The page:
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Clustering Observations, Necessity of Standardizing Variables?

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Clustering Observations, Necessity of Standardizing Variables?

[ Edited ]

I'm reading mixed messages on this, and seeking clarification from you.

 

Many say to standardize each variable before doing clustering.

 

"Standardize the data; since it is based on Euclidean distance, we need to change all the factors into the same scale."

 

proc standard data=mydata mean=0 std=1 out=mydata1;
var x1 x2 ... xn;
run;

 

In my particular case, however, keeping the variables in their current form seems valuable, for comparison purposes.

 

The cluster proc I am presently using is Fastclus.

 

Here is the code I'm using:

 

proc fastclus data=n_slope_means
maxc=21 maxiter=100 out=clus;
var
_50501
_50502
_50503
_50504
_50505
_50508;
run;

By not standardizing am I simply getting bogus garbage, on which nothing can be based?

 

Any thoughts appreciated.

 

Nicholas Kormanik

 

 

SAS Super FREQ
Posts: 3,306

Re: Clustering Observations, Necessity of Standardizing Variables?

The following quote is from p. 43 of Gan, Ma, and Wu, (2007) Data Clustering:

"It is necessary to standardize variables in cases where the dissimilarity measure, such as the Euclidean distance, is senesitive to the differences in the magnitudes or scales of the input variables." They reference Milligan and Cooper (1988), "A study of standardization of variables in cluster analysis."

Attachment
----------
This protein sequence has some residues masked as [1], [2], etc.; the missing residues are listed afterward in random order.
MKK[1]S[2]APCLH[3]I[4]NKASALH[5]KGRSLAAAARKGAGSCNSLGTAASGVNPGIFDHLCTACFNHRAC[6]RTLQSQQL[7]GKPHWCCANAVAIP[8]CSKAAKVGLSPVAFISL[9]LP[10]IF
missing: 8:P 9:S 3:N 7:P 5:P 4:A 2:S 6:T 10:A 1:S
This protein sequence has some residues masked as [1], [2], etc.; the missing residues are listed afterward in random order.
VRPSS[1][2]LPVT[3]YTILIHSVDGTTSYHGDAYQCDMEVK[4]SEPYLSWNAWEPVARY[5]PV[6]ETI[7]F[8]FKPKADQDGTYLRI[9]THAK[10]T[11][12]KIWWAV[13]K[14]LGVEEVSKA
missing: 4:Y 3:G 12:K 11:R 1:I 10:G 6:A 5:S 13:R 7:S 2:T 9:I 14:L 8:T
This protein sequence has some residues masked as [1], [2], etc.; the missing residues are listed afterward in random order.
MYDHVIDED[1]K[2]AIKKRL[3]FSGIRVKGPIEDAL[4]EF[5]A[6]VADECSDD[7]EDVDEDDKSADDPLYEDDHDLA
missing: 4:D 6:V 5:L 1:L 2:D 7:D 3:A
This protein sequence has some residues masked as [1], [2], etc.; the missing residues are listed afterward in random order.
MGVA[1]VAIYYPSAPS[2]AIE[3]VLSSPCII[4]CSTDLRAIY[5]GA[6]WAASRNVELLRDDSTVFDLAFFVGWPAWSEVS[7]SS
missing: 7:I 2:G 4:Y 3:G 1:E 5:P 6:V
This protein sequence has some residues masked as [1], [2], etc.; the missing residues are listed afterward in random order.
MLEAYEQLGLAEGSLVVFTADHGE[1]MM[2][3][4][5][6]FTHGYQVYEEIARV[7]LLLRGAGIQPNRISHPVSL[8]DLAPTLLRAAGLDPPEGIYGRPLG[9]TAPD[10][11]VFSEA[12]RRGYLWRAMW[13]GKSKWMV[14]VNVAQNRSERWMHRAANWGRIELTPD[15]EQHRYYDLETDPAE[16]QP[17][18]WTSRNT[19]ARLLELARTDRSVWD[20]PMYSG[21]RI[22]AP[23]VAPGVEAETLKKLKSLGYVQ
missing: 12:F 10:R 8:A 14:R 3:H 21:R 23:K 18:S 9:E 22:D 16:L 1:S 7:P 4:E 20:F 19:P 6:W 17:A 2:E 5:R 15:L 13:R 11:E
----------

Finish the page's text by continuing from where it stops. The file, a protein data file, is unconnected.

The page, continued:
So, yes, when you have continuous variables and are using a clustering algorithm that relies on distance to cluster the observations, you should either standardize or transform the variables. If you standardize, you have lots of options. I recommend PROC STDIZE rather than PROC STANDARD because PROC STDIZE enables you to do robust scaling if your data have outliers. For example, you can use the median as a location parameter and use a robust estimate of scale as a scaling parameter.

 

The other option is to use a transformation on the data first, such as a PCA.  That might make interpretation harder because you are then clustering in the space of principal components.

 

Intuitively, you standardize to eliminate the measurement scale. If I measure lengths by centimeters, I want the same clusters as if I measure in meters. If I measure height above sea level, I want the same clusters as if I measure height above the local ground.  Standardization makes sure that results do not depend on the units I used to measure the variables. 

 

You ask if the result is bogus if you don't standardize. Not necessarily. If the variables are all measured in the same (or similar) units, then your analysis has meaning. For example, you are probably okay if your variables are all times in seconds or distances in meters. However, if you are clustering variables that represent heights, weights, ages, and income, I would recommend that you standardize.

 

From your code (data=n_slope_means), maybe you are clustering slopes? If so, I think that a transformation to angles might be preferable.

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